Julien Offray de La Mettrie was one of the earliest French Enlightenment materialists. Exiled from France after publishing a book (A Natural History of the Soul) arguing that psychical phenomena could be explained by examining bodily processes, he wrote L'Homme Machine, the most radical thesis of biological mechanism produced by a French Enlightenment thinker at the time. Translated as Man A Machine or Machine Man, the book is both, following Descartes, a genuine attempt to explain bodily and mental processes on the model of machines and a deliberately provocative work, a polemic that closes, something like Lucretius' On the Nature of Things, by drawing ethical consequences from universal mechanism. The authority to discuss ethics or philosophical anthropology, he argues, belongs exclusively to physiologists.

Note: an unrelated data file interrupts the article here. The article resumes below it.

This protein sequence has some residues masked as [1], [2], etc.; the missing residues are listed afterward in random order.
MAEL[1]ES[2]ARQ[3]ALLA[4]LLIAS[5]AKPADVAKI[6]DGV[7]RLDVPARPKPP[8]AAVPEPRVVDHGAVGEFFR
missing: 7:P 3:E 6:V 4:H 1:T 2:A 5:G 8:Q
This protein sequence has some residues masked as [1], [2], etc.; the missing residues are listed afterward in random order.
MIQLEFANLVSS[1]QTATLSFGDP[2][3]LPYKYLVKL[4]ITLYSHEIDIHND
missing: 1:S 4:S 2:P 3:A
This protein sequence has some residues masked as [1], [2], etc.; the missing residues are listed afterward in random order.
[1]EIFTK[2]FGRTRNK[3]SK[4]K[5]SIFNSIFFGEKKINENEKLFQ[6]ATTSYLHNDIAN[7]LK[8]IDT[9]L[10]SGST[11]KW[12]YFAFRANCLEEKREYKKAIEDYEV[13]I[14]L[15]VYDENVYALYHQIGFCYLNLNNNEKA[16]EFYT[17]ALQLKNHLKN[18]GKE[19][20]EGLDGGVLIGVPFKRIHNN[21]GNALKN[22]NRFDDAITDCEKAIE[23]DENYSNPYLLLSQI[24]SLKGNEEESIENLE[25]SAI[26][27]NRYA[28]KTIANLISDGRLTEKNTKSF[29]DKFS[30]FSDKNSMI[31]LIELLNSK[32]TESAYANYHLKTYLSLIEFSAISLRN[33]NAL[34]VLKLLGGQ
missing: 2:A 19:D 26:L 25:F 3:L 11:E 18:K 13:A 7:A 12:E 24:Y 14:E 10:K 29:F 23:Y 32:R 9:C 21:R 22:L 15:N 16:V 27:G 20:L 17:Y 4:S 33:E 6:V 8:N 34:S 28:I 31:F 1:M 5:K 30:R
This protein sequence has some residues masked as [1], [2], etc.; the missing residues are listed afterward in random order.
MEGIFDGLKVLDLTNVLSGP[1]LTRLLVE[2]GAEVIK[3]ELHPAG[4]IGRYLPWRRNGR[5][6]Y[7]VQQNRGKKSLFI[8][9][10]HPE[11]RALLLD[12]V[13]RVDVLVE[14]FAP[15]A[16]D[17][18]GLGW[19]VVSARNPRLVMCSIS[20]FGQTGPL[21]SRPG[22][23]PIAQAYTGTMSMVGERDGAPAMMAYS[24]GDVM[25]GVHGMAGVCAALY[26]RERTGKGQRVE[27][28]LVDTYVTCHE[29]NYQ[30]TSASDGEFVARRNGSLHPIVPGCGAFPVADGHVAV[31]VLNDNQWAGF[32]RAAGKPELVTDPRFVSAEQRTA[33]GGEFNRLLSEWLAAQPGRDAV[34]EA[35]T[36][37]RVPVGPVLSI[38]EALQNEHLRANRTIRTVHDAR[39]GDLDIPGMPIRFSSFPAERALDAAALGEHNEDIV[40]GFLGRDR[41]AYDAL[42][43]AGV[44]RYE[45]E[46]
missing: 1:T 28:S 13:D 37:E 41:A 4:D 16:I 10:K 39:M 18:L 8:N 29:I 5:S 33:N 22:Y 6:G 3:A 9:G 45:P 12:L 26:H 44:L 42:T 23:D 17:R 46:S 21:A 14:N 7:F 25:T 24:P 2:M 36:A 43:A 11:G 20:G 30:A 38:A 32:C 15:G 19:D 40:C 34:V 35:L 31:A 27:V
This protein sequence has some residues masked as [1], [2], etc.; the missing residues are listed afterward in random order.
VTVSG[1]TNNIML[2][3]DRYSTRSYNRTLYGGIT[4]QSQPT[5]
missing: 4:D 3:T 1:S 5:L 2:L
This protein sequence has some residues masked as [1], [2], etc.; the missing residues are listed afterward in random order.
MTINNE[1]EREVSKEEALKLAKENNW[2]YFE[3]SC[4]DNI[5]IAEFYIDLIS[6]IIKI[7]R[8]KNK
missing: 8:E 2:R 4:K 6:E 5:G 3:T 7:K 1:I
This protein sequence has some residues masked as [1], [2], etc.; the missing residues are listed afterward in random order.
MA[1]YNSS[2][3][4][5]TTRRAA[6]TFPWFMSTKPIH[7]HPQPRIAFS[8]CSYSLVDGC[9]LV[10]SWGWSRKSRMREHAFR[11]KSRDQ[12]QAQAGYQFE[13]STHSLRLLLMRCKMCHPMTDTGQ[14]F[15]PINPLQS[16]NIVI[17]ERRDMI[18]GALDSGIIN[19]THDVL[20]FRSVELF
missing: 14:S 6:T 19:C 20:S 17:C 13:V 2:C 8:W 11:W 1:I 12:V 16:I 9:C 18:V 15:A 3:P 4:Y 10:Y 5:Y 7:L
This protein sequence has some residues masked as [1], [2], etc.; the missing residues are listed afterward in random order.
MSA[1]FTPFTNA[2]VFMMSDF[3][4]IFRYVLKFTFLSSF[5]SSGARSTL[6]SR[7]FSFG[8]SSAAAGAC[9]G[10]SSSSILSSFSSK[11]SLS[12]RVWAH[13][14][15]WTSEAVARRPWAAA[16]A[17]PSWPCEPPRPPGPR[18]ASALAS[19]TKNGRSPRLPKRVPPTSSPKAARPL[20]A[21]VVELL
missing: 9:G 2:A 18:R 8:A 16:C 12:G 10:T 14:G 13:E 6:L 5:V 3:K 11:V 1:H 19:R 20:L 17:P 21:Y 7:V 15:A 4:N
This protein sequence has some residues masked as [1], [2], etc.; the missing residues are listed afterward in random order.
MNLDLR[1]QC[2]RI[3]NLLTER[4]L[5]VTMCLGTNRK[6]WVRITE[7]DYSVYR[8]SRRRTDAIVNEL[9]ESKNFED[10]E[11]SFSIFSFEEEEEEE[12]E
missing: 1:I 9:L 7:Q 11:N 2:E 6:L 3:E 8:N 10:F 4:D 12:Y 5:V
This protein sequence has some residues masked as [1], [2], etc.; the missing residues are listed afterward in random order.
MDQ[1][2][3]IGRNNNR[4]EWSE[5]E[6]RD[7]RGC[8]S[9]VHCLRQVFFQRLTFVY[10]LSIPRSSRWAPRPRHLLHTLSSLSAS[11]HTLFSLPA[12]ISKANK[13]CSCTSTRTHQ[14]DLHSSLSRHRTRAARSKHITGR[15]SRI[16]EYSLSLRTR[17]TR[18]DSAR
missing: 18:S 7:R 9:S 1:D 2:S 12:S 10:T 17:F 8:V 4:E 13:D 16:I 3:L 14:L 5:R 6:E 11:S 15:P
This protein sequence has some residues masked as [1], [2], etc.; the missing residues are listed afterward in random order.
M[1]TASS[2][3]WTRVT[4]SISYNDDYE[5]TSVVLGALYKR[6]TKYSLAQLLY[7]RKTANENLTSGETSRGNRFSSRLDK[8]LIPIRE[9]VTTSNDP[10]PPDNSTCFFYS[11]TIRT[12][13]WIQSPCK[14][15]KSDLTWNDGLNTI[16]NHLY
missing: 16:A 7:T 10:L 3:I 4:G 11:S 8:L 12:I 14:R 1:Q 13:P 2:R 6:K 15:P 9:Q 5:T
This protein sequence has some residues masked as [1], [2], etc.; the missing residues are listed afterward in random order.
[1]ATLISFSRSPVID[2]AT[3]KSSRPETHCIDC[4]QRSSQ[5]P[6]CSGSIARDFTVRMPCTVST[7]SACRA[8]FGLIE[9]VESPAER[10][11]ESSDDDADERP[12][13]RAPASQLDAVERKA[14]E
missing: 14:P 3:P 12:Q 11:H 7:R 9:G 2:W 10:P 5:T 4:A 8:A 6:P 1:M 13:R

Edited and Translated by Ann Thomson. Cambridge: Cambridge University Press, 1996.
de La Mettrie, Julien Offray, “Man a Machine,” Legacies of the Enlightenment, accessed October 17, 2018, http://enlightenmentlegacies.org/items/show/82.